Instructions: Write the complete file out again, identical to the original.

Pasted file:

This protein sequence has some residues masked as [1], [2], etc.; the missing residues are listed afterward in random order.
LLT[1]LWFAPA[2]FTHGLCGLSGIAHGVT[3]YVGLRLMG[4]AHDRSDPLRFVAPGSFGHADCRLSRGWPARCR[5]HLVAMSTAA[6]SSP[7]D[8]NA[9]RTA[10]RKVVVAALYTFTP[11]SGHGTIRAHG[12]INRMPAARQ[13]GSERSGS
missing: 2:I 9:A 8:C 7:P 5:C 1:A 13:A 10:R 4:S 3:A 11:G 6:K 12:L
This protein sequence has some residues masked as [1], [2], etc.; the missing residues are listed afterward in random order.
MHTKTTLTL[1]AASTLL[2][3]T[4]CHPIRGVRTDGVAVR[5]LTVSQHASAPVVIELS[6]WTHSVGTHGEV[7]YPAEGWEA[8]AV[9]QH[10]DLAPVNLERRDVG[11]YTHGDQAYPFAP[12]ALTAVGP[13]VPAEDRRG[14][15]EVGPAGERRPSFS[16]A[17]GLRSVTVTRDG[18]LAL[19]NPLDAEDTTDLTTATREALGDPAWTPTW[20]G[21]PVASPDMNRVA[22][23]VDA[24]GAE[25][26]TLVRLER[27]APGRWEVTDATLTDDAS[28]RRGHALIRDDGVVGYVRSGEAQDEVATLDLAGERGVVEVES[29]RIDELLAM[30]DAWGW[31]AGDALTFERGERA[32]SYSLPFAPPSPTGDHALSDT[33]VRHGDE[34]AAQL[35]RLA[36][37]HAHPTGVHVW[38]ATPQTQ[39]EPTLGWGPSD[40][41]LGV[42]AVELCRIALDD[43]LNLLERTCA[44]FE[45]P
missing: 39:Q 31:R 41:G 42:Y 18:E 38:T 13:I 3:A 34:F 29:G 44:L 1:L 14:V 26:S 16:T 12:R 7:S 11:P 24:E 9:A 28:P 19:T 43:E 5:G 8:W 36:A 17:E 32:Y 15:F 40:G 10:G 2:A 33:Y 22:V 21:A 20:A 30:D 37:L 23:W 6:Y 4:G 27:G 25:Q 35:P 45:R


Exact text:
This protein sequence has some residues masked as [1], [2], etc.; the missing residues are listed afterward in random order.
LLT[1]LWFAPA[2]FTHGLCGLSGIAHGVT[3]YVGLRLMG[4]AHDRSDPLRFVAPGSFGHADCRLSRGWPARCR[5]HLVAMSTAA[6]SSP[7]D[8]NA[9]RTA[10]RKVVVAALYTFTP[11]SGHGTIRAHG[12]INRMPAARQ[13]GSERSGS
missing: 2:I 9:A 8:C 7:P 5:C 1:A 13:A 10:R 4:S 3:A 11:G 6:K 12:L
This protein sequence has some residues masked as [1], [2], etc.; the missing residues are listed afterward in random order.
MHTKTTLTL[1]AASTLL[2][3]T[4]CHPIRGVRTDGVAVR[5]LTVSQHASAPVVIELS[6]WTHSVGTHGEV[7]YPAEGWEA[8]AV[9]QH[10]DLAPVNLERRDVG[11]YTHGDQAYPFAP[12]ALTAVGP[13]VPAEDRRG[14][15]EVGPAGERRPSFS[16]A[17]GLRSVTVTRDG[18]LAL[19]NPLDAEDTTDLTTATREALGDPAWTPTW[20]G[21]PVASPDMNRVA[22][23]VDA[24]GAE[25][26]TLVRLER[27]APGRWEVTDATLTDDAS[28]RRGHALIRDDGVVGYVRSGEAQDEVATLDLAGERGVVEVES[29]RIDELLAM[30]DAWGW[31]AGDALTFERGERA[32]SYSLPFAPPSPTGDHALSDT[33]VRHGDE[34]AAQL[35]RLA[36][37]HAHPTGVHVW[38]ATPQTQ[39]EPTLGWGPSD[40][41]LGV[42]AVELCRIALDD[43]LNLLERTCA[44]FE[45]P
missing: 39:Q 31:R 41:G 42:Y 18:E 38:T 13:I 3:A 34:F 29:G 44:L 1:L 14:V 26:S 16:T 12:R 7:S 11:P 24:E 9:A 28:P 19:T 43:E 5:G 8:W 36:A 17:E 32:Y 15:F 40:G 10:G 2:A 33:Y 22:V 21:A 20:A 30:D 37:L 23:W 6:Y 4:G 27:G 25:Q 35:P 45:R